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Gasket Design and Development Guide

Submitted By: Larry Pyle, LFP Technologies

I have been asked to create a Design Guide and have given the creation of such much thought. I have concluded that every gasket application is a unique solution to a complex set of variables which I will go into later. In light of this reality, I have decided to present not a cookbook approach, but an approach based on the parameters which must be considered in each gasket design. I will separate these sets of considerations which may be unique for new applications and reverse engineered parts. To sum it up, a gasket can be simple and service a large number of applications, but there is no simple gasket that can seal the myriad of all gasket applications.

Much of the material has already been described separately and in detail. What I will attempt to do is to fit these factors and tools into a strategy for design.

A gasket may seem like a very simple element in any application. A simple credo is that you want to use the thinnest gasket which will seal and survive in the environment. In reality, it is an element which is placed in a unique set of conditions. A simple list of these environmental conditions is as follows:

Fluid compatibility is by far the most important consideration in selecting a gasket design or material. Without being compatible, the gasket will experience a breakdown of its structure, and will ultimately experience leakage and even possible catastrophic failure. There may be more than one fluid involved, as in the case of an automotive or diesel engine: coolant, engine oil (which may be contaminated) and product of combustion. For some of the more obscure fluids you will find compatibility data furnished by most O-ring suppliers, who are a good source of information. It usually lists the preferred binder to be used for a particular fluid. It is the binder in gaskets whose properties degrade in the fluid.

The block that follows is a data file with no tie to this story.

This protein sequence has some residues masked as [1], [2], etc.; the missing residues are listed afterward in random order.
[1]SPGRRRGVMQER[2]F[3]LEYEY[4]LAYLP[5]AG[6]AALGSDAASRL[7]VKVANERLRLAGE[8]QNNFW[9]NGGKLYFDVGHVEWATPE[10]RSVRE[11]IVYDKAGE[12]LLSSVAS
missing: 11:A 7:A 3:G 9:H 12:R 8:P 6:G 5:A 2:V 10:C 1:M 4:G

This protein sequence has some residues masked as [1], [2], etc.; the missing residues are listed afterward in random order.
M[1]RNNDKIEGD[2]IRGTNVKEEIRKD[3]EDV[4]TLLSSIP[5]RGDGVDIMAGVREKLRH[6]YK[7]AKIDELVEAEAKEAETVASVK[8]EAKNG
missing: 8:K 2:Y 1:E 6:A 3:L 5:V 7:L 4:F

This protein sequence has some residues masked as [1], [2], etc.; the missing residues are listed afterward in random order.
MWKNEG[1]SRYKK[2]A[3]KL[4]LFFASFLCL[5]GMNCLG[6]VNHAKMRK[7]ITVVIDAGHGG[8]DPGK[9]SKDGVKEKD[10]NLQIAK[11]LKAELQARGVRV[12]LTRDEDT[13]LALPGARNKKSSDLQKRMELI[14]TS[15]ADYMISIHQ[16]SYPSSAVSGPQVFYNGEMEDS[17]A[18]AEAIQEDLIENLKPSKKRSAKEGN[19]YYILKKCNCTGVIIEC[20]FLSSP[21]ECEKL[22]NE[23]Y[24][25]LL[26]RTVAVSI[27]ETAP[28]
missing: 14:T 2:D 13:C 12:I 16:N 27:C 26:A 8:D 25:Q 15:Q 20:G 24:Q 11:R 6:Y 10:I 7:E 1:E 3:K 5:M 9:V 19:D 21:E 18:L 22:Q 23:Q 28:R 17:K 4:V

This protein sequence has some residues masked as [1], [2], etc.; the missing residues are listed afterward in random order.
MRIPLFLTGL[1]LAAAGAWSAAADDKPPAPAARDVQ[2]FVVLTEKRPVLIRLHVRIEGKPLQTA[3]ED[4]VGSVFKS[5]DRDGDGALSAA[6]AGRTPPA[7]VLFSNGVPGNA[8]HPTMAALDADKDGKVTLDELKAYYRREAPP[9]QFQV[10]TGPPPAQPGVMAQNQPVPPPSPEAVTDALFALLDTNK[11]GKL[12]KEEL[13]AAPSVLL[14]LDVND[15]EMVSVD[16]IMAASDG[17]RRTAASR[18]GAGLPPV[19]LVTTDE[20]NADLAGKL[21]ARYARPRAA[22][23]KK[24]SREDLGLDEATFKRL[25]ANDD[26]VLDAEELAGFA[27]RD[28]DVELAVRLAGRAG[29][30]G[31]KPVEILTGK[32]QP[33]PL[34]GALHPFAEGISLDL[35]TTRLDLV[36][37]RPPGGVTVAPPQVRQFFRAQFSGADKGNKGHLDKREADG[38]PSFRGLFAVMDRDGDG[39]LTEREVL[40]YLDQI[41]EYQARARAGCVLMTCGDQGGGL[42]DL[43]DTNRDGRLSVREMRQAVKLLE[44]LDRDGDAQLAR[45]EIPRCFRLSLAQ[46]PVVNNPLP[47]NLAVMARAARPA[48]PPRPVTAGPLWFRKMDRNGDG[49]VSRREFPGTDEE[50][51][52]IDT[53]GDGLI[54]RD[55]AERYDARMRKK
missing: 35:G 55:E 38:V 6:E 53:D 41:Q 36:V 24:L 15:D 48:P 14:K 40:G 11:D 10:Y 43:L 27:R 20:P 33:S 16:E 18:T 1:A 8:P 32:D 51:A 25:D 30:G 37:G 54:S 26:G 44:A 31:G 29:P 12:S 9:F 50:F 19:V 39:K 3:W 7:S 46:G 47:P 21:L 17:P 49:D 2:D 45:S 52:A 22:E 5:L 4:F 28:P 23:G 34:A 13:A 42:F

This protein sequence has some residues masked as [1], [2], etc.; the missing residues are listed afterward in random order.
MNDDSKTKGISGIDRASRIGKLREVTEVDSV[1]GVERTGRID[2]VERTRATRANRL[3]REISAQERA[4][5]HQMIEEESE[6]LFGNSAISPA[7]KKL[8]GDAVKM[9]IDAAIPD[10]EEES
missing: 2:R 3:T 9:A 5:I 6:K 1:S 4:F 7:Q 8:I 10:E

Mating elements (flanges) which may be sturdy, such as: heavy machined flanges, cast flanges or sheet metal stampings. In terms of materials, they may range from cast iron to plastic. This element introduces the variable of joint stiffness. The stiffer these structures are, the simpler, thinner and stiffer the gasket can be. If the structures are flimsy, materials or a design with more compressibility is required.

Internal pressure, whether static or dynamic, must be contained throughout the life of the joint. If internal pressures are very high, the gasket may require the use of a metal core to add radial strength or other elements such as metal grommets or eyelets to aid in containment.

Available initial clamp load is generated usually by torque being applied to threaded fasteners about the periphery of the joint. In one of my previous articles for GFA, I said that it really takes load to seal any application. This is where the selection of the proper gasket type or material is important.

Any gasket material has a set of basic properties: thickness, density, fluid compatibility (usually determined by the type of binder), stress relaxation, compressibility and recovery.

The environment of your application (i.e. heat, fluid attack, vibrations, and dynamic pressures) will tend to reduce the initial clamping load. If reduced sufficiently, the gasket will leak because when the contained pressure is at its peak (highest pressure), there must be greater residual clamping pressure. If not, at the peak pressure, the joint will separate and completely unload the gasket resulting in a leak.

It is here I want to point out some of the choices the designer has to help maintain the clamping load:

Select the thinnest gasket which will seal the application when the initial clamp load is applied. To help determine this, a variety of tools can be used, including the use of pressure sensitive films.

Generally speaking, the thicker the gasket is, the greater the settling of the gasket, resulting in greater loss in fastener load.

The higher the temperature of the application, the higher the loss in clamp load. The effect of internal pressure fluctuations will tend to induce settling.

I have found that the published specification sheets that gasket material suppliers provide are generally vague and with very broad ranges in values. As a designer, I have found that they will provide typical values or some statistical values which are more useful.

Design Process

There are several levels of detail to each of several scenarios: